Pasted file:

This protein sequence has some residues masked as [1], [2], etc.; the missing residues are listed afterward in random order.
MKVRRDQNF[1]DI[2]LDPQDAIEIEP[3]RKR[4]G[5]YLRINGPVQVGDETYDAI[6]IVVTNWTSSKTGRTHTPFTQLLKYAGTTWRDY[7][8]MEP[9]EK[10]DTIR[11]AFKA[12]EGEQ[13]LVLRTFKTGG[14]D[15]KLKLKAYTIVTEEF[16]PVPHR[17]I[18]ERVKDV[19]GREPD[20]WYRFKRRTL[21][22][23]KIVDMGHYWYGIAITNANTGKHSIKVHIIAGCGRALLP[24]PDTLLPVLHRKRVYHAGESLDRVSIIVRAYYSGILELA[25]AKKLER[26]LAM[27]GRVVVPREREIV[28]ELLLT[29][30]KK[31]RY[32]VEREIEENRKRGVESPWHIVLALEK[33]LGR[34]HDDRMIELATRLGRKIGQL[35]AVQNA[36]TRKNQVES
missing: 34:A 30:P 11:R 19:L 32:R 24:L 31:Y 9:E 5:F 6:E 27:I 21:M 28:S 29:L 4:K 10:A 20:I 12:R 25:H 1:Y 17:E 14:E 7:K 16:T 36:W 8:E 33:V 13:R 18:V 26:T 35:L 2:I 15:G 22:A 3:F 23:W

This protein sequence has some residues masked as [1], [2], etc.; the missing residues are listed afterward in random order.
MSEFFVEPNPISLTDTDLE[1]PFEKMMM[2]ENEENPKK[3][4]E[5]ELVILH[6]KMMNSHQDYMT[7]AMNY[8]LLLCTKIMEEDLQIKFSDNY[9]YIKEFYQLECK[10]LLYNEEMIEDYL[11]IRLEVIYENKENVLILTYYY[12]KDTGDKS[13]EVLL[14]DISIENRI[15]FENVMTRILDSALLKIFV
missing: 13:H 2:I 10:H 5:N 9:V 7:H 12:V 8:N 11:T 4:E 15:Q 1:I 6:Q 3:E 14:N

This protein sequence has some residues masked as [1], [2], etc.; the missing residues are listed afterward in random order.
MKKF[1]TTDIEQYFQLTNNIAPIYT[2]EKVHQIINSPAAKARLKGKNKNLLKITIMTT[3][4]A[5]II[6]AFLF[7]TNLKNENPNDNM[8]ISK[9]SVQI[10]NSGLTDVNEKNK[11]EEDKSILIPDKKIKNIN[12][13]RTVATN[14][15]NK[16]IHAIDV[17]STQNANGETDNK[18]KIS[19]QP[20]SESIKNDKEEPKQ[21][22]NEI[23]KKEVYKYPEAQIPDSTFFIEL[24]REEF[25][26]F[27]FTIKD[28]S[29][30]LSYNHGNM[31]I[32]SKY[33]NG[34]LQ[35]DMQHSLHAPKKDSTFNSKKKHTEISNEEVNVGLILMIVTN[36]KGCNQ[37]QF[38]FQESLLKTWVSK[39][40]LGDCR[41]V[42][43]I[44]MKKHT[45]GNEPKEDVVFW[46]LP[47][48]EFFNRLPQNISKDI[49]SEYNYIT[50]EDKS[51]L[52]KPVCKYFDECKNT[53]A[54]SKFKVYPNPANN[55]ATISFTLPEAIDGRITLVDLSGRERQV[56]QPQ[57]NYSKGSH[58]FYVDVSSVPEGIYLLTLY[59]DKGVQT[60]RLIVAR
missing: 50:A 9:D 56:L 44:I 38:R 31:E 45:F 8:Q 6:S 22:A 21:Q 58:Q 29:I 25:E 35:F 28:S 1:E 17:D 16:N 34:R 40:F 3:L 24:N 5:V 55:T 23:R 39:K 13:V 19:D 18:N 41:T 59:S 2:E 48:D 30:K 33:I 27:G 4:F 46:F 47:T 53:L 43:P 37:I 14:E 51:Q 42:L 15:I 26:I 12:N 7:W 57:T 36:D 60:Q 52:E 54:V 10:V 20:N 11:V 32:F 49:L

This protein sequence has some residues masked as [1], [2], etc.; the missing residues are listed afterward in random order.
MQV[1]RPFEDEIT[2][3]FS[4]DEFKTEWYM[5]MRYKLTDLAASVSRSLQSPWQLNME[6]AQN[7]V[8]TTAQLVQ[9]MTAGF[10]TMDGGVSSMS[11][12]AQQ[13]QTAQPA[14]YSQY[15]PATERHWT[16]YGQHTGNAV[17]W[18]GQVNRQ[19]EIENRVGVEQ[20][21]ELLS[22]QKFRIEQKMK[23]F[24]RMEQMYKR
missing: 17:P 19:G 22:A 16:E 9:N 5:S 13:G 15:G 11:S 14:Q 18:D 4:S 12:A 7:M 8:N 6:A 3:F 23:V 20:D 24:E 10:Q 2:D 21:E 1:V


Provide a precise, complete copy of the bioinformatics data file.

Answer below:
This protein sequence has some residues masked as [1], [2], etc.; the missing residues are listed afterward in random order.
MKVRRDQNF[1]DI[2]LDPQDAIEIEP[3]RKR[4]G[5]YLRINGPVQVGDETYDAI[6]IVVTNWTSSKTGRTHTPFTQLLKYAGTTWRDY[7][8]MEP[9]EK[10]DTIR[11]AFKA[12]EGEQ[13]LVLRTFKTGG[14]D[15]KLKLKAYTIVTEEF[16]PVPHR[17]I[18]ERVKDV[19]GREPD[20]WYRFKRRTL[21][22][23]KIVDMGHYWYGIAITNANTGKHSIKVHIIAGCGRALLP[24]PDTLLPVLHRKRVYHAGESLDRVSIIVRAYYSGILELA[25]AKKLER[26]LAM[27]GRVVVPREREIV[28]ELLLT[29][30]KK[31]RY[32]VEREIEENRKRGVESPWHIVLALEK[33]LGR[34]HDDRMIELATRLGRKIGQL[35]AVQNA[36]TRKNQVES
missing: 34:A 30:P 11:R 19:L 32:R 24:L 31:Y 9:E 5:F 6:E 27:I 21:M 28:S 29:L 4:K 10:A 20:I 12:R 25:H 1:Y 17:E 14:E 7:K 16:T 36:W 8:E 33:V 13:R 18:V 26:T 35:L 2:I 15:G 22:A 3:F 23:W

This protein sequence has some residues masked as [1], [2], etc.; the missing residues are listed afterward in random order.
MSEFFVEPNPISLTDTDLE[1]PFEKMMM[2]ENEENPKK[3][4]E[5]ELVILH[6]KMMNSHQDYMT[7]AMNY[8]LLLCTKIMEEDLQIKFSDNY[9]YIKEFYQLECK[10]LLYNEEMIEDYL[11]IRLEVIYENKENVLILTYYY[12]KDTGDKS[13]EVLL[14]DISIENRI[15]FENVMTRILDSALLKIFV
missing: 13:H 2:I 10:H 5:N 9:V 7:H 12:V 8:N 11:T 4:E 15:Q 1:I 6:Q 3:E 14:N

This protein sequence has some residues masked as [1], [2], etc.; the missing residues are listed afterward in random order.
MKKF[1]TTDIEQYFQLTNNIAPIYT[2]EKVHQIINSPAAKARLKGKNKNLLKITIMTT[3][4]A[5]II[6]AFLF[7]TNLKNENPNDNM[8]ISK[9]SVQI[10]NSGLTDVNEKNK[11]EEDKSILIPDKKIKNIN[12][13]RTVATN[14][15]NK[16]IHAIDV[17]STQNANGETDNK[18]KIS[19]QP[20]SESIKNDKEEPKQ[21][22]NEI[23]KKEVYKYPEAQIPDSTFFIEL[24]REEF[25][26]F[27]FTIKD[28]S[29][30]LSYNHGNM[31]I[32]SKY[33]NG[34]LQ[35]DMQHSLHAPKKDSTFNSKKKHTEISNEEVNVGLILMIVTN[36]KGCNQ[37]QF[38]FQESLLKTWVSK[39][40]LGDCR[41]V[42][43]I[44]MKKHT[45]GNEPKEDVVFW[46]LP[47][48]EFFNRLPQNISKDI[49]SEYNYIT[50]EDKS[51]L[52]KPVCKYFDECKNT[53]A[54]SKFKVYPNPANN[55]ATISFTLPEAIDGRITLVDLSGRERQV[56]QPQ[57]NYSKGSH[58]FYVDVSSVPEGIYLLTLY[59]DKGVQT[60]RLIVAR
missing: 50:A 9:D 56:L 44:I 38:R 31:E 45:F 8:Q 6:S 22:A 21:Q 58:Q 29:I 25:E 35:F 28:S 1:E 17:D 16:N 34:R 40:F 3:L 24:N 5:V 55:T 23:R 39:K 13:V 19:D 18:N 41:T 59:S 2:E 48:D 30:K 33:I 27:G 4:F 46:F 47:T 53:L 43:P 37:I 14:E 51:Q 42:L 15:I 26:I 12:N 7:W 57:T 36:D 60:Q 52:E 54:V 10:V 20:N 11:V 32:F 49:L

This protein sequence has some residues masked as [1], [2], etc.; the missing residues are listed afterward in random order.
MQV[1]RPFEDEIT[2][3]FS[4]DEFKTEWYM[5]MRYKLTDLAASVSRSLQSPWQLNME[6]AQN[7]V[8]TTAQLVQ[9]MTAGF[10]TMDGGVSSMS[11][12]AQQ[13]QTAQPA[14]YSQY[15]PATERHWT[16]YGQHTGNAV[17]W[18]GQVNRQ[19]EIENRVGVEQ[20][21]ELLS[22]QKFRIEQKMK[23]F[24]RMEQMYKR
missing: 17:P 19:G 22:A 16:E 9:N 5:S 13:G 15:G 11:S 14:Q 18:D 4:S 12:A 7:M 8:N 6:A 3:F 23:V 20:D 24:E 10:Q 2:D 21:E 1:V